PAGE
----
Friday, July 23, 1999
Price (7/22/99): $36 3/4
HOW DID IT FIND TROUBLE?
"Luke, this is your father.
"Yes, I was once a cute little boy with a passion for pod racing. The Force percolated in my blood, driving me to do impossible, crazy stunts years before I proved vainglorious enough to be seduced by the Emperor. But never would I have thought of paying over 300 times sales for an unprofitable Internet retailer!"
OK, so Darth Vader didn't really say that. But investors who picked up shares of eToys after it started trading on May 20 have confronted the Dark Side of Internet IPOs. Though it rocketed to $85 from an initial offering price of just $20, it quickly fell back to Tatooine with the thud of the cocky Sebulba crashing his pod.
Sure, eToys had a good story to tell. With smart venture capital funding from the Internet incubator company idealab!, Intel (Nasdaq: INTC), Highland Capital, and Sequoia Capital, the pedigree was right.
Better yet, eToys had been a hit during Christmas '98, attracting 3.4 million visitors during the holidays, or three times as many as the Toys R Us (NYSE: TOY) website. The fact that eToys had been featured in Visa's credit card ads surely helped lend credibility to this startup.
Before it went public, eToys had also managed to wrestle BabyCenter.com away from Amazon.com (Nasdaq: AMZN), indicating it was already diversifying its offerings to include a broad line of products for kids and their parents.
Moreover, eToys picked a particularly auspicious time to go public. The building excitement over the May 17 premier of the Star Wars prequel pushed up shares of toy maker Hasbro (NYSE: HAS) and sparked investor interest in out-of-favor toy retailers.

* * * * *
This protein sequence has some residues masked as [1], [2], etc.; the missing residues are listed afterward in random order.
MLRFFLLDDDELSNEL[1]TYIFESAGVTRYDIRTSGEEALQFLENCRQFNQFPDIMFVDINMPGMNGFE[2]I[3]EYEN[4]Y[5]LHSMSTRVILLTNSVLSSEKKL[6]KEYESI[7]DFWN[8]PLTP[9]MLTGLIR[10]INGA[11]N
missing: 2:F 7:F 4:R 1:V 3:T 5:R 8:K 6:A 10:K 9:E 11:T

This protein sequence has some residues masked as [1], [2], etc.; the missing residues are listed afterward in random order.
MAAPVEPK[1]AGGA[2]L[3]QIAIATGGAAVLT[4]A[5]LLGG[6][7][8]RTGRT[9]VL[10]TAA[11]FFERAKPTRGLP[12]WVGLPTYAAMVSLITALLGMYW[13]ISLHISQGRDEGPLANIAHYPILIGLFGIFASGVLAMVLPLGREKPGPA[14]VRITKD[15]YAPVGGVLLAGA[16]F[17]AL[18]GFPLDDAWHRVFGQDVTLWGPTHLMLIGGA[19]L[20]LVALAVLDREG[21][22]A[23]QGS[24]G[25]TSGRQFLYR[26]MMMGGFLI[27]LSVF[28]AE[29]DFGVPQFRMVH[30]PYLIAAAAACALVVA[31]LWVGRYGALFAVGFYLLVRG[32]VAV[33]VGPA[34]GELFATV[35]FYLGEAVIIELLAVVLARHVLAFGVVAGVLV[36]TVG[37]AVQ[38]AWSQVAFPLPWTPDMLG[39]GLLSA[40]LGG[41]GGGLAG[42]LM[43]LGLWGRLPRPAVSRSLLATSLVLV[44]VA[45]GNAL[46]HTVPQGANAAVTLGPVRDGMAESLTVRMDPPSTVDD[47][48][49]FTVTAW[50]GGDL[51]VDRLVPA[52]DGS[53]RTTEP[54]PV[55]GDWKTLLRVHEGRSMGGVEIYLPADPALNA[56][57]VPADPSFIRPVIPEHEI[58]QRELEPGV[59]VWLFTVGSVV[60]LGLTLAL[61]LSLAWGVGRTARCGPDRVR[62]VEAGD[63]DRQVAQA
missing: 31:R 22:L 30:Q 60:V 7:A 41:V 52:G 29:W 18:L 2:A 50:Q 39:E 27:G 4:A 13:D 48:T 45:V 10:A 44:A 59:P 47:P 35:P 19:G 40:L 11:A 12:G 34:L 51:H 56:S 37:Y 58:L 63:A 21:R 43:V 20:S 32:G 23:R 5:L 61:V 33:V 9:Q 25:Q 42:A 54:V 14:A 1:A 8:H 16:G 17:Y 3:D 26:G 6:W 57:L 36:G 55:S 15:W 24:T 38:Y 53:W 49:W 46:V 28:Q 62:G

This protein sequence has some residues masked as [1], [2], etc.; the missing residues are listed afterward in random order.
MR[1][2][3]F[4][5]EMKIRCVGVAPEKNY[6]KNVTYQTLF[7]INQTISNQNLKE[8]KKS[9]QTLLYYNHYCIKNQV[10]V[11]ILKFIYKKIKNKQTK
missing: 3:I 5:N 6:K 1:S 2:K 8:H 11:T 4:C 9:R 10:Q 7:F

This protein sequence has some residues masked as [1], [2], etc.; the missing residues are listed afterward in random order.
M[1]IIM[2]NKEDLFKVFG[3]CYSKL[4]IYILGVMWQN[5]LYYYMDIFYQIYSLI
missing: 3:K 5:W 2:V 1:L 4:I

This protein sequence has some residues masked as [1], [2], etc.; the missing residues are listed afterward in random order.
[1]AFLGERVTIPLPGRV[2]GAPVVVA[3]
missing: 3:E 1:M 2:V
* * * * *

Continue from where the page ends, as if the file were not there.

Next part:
In addition, Toys R Us had announced in April that it would spin off its Web operations, partly so ToysRUs.com would be able to compete aggressively against eToys. Investors read that as a sign that this upstart was already the market leader.
Still, investors needed to consider the uncomfortable fact that on May 20, Toys R Us sported $11 billion in annual sales but an enterprise value of just $6.5 billion while, at its high, eToys carried an $11.4 billion price tag despite recording just $30 million in FY99 toy sales. Such a disparity suggested that traders were granting eToys a completely unjustifiable premium.
Based in Santa Monica, California, eToys is a leading Internet retailer for children's products. It sells a broad selection of toys, software, books, videos, music, video games, and baby-oriented products.
On July 1, eToys completed the acquisition of BabyCenter, which operates BabyCenter.com, a website that offers content, community, and products for expectant mothers and new parents. eToys plans to run this business as a separate subsidiary.
On July 22, it signed a marketing deal with America Online (NYSE: AOL), which will feature BabyCenter on its health, family, and shopping channels. eToys already has its own marketing deal with AOL.
After the IPO, insiders owned 39.4% of eToys, including a 7.4% stake held by CEO and founder Toby Link. idealab! and other venture backers controlled another 53% of the stock. These figures have since been diluted by the 18.7 million shares issued or reserved for BabyCenter shareowners.
12-month sales: $34.7 million
12-month income: ($73.1 million)
12-month EPS: ($0.74)
Profit Margin: N/A
Market Cap: $4,976.0 million
(*Pro forma, includes BabyCenter acquisition. Market cap based on 135.4 million fully diluted shares, including about 16.9 million shares related to exercisable options. Loss includes $5.8 million in non-cash compensation charges and $36.5 million in goodwill amortization.)
Cash: $20.2 million
Current Assets: $26.8 million
Current Liabilities: $5.0 million
Long-term Leases: $0.5 million